Back to Nature

 One of the six principles of Naturopathic Medicine invokes “The Healing Power of Nature. As I reflect on this principle, I am reminded of one my professors in med school — Dr. Tori Hudson. “My daily mantra with patients is to be outside- somehow or someway,” Dr. Hudson said.

She lectured about nature deficit disorder and how many problems we face today are due to disconnect from nature. She also talked about forest bathing – this is only one of the ways that exposure to nature has positive effects to the nervous system,

I grew up in Brooklyn New York, a place not often associated with green spaces — yet, my parents always made sure that my siblings and I developed a certain familiarity with the earth. For starters, my father was a beekeeper and kept three beehives in our backyard, which gave us so much honey that we didn’t know what to do with it. Mostly, we ended up giving it away to people at our church. My father attributed the bountiful honey harvests to the linden trees which grew in our neighborhood. Weekends were spent exploring bike trails in Prospect Park, along with much larger parks in upstate New York. Our summers were usually spent in the Caribbean with my grandparents, where we spent our days swimming in the sea, hiking in forests and climbing mango trees.

I am currently in my 30s, and these memories help remind me to get back to nature whenever I am feeling stressed to help me recalibrate.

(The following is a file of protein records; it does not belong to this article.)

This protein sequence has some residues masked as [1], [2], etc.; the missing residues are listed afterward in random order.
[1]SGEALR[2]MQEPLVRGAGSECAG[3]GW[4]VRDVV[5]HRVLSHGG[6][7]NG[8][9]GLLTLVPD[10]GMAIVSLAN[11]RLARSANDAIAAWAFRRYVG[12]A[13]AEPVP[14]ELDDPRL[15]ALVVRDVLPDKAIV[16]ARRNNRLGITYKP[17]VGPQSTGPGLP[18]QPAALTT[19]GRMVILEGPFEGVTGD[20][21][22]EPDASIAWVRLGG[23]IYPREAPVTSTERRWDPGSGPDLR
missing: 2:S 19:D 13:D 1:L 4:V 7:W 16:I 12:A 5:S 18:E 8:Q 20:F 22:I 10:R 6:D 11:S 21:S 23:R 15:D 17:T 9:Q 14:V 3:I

I recently saw a video created by a granola bar company, which was part of the company’s “Rediscover the Joys of Nature” campaign. In the video, three generations of families were asked one question: What did you like to do for fun as a kid? The grandparents and parents talked among going blueberry picking, fishing, playing games in the yard, building forts, and other outdoor activities. But when the children answered the question, their responses were quite different: video games, text messages, phones, and email were among their answers. “My favorite thing to do in the world is definitely watching videos and playing video games. Those take up so much of my time,” one child responded.


When asked how much time per day they spent using these devices, the children responded three to five hours. One child proudly revealed that he watched 23 episodes of a TV series in just four days. Another child remarked that he often became so engrossed in his video game that he would forget all about the real world around him.

The children’s videos were then shown to the parents and grandparents who watched with tears in their eyes. One mother said that she feels sad for her son because he is missing out on what’s out there in the beautiful world.

The video ended with the tag line: “Nature has always been part of our childhood….let’s make sure it doesn’t stop with us.”

I am a fervent supporter of technology and its ability to make us more efficient, productive, and even more informed in many aspects of our lives. With that said, I wouldn’t trade those times I spent eating sun ripened mangoes in a tree for hour-long sessions playing Xbox or World of Warcraft. Being in nature has and always be a big part of my life. I encourage all my patients to discover the joys of the great outdoors!